More Papers, Please

Two minor things I wanted to mention after talking about Papers, Please recently.

First, Collin shared this video with me. It’s fantastic. Glory to Arstotzka!

arstotzka civilization 5 papers please

Second, there’s a mod for Sid Meier’s Civilization V that adds Arstotzka as a nation. I don’t play Civ V, but the mod seems interesting to me anyways. It’s created by Snakeeater337 and can be found on Steam as Arstotzka (Requires BNW) for Sid Meier’s Civilization V).

Papers, Please: Complicit in tyranny through paper-pushing

Papers, Please

Every day is exactly the same. “Papers, please.” She slides her papers to me – hopefully all of them. I look at her passport. I check the Entry Permit. I validate her Work Pass. I verify her Certificate of Vaccination. I compare the papers, looking for discrepancies. Just when I’m about to approve her for entrance to Arstotzka, I realize her Work Pass expires before her Entry Permit. She seems so sincere about it being a mistake that I’m torn; for her sake, I want to grant her entry, but I’ll get fined if I do, and I desperately need money. Putting my own well-being first, I could deny her entry.

Papers, Please

But if I’m going to think of myself, I could have her detained. I get a kickback when I detain people.

Papers, Please

Choices like this are the crux of Papers, Please by Lucas Pope. You’re awarded a job as an immigration inspector in the labor lottery. While the job starts simply with only a few pieces of information, the rules become more complex as political tensions grow.

Papers, Please

Do you look out for your self and family, uphold the ideals of Arstotzka, or work to undermine the totalitarian government? Papers, Please is filled with fascinating moral choices. Unlike most games that have choices that either don’t matter or are quite obvious, you’re presented here with ambiguous situations. Is it right to let a suspected sex trafficker into Arstotzka if his papers are in order? If he really is a sex trafficker and you grant him entry, you’re harming people. If you deny him entrance, you help people, but you get fined, and you desperately need money. And what if he’s not really a sex trafficker at all? It’s scary to me to think that real people have to make decisions like these every day. By playing Papers, Please, it gives you perspective on how one becomes so complicit under a corrupt government. The job seems so dull but can have vast impact. And as you mundanely follow your orders, just being a good citizen, you allow corruption to spread.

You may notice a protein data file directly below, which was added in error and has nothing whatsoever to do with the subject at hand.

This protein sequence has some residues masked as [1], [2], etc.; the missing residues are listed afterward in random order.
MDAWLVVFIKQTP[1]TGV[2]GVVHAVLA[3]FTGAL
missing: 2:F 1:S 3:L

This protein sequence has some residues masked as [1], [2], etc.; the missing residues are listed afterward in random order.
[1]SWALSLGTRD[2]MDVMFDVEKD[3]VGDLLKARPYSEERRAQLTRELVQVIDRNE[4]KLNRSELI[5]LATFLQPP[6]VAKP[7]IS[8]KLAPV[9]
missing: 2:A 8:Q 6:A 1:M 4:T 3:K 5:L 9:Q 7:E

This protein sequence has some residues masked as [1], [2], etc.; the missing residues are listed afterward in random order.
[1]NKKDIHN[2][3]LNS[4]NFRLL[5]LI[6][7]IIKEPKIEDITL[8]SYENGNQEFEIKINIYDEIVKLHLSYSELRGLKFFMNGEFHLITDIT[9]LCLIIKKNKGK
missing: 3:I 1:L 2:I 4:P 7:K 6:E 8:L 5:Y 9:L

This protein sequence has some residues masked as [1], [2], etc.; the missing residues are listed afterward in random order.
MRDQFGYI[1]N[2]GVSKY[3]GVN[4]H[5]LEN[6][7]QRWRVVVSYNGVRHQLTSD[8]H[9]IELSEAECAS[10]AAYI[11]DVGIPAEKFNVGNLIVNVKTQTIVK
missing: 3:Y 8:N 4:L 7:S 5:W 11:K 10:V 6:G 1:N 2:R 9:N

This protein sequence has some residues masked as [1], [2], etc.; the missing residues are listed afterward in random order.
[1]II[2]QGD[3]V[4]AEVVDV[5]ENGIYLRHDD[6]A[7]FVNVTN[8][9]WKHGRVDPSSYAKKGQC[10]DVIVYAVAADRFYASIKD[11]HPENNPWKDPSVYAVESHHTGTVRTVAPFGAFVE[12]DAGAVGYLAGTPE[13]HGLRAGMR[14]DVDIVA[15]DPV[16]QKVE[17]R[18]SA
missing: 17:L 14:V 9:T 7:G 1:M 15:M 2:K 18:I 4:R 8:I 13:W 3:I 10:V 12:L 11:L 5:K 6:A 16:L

Papers, Please

While it sounds like such a simple game, Papers, Please has an exciting story with many endings. With so much ambiguity, I don’t even want to talk about the major story branches of the game, but there are some drastically different turns with a handful of successful (albeit very different) endings and a multitude of failures. After beating the game, you also unlock the endless mode, which didn’t interest me as much.

Papers, Please

Papers, Please has been one of my favorite games since I first played it. I sunk more than 40 hours into it and earned all the achievements. Writing about games isn’t very difficult, but writing about games I love is. It’s hard to do the great games justice. (Note the lack of a post on Portal.) However, it seems appropriate that my 100th published post on this site is about a game I truly love.

Papers, Please

Glory to Arstotzka.

Papers, Please, Gamer’s Edition is full of collectibles

papers please

The Gamer’s Edition of Papers, Please was just announced, coming with a Steam key for the game, a keyring, a full set of Arstotzkan password and paperwork, Arstotzkan stamps, a Glory to Arstotzka poster, a suitcase, ink pad, approved and denied stamps, an inspector’s pin, and an immigration rule book for Arstotzka. Amazing. You can see an idea of what they believe it’ll all look like above. Note that I took the image from Gamer’s Edition.

Papers, Please is the 2013 game simulating work as an immigration officer in Arstotzka, a fictional, totalitarian country borrowing concepts of Eastern Bloc countries as well as dystopias such as that of the government in 1984. It’s one of the best games I’ve ever played, leaving the player wondering if each action they take is good or bad. For a game based on paperwork, it’s fun and really opens your eyes.

Gamer’s Edition is a new site that aims to deliver “the ultimate version of great digital games,” similar to the collector’s editions that tripe-A, physical titles get. It was designed primarily with indie games in mind, but the important requirement is that it’s a digital game. I think it’s a neat idea.

The Gamer’s Edition of Papers, Please costs $70, and they’re only producing the number that are ordered. I wish I had more money to spend right now, because I don’t have the money to spend on something like this right now. However, Gamer’s Edition seems to be a site worth watching.

Glory to Arstotzka!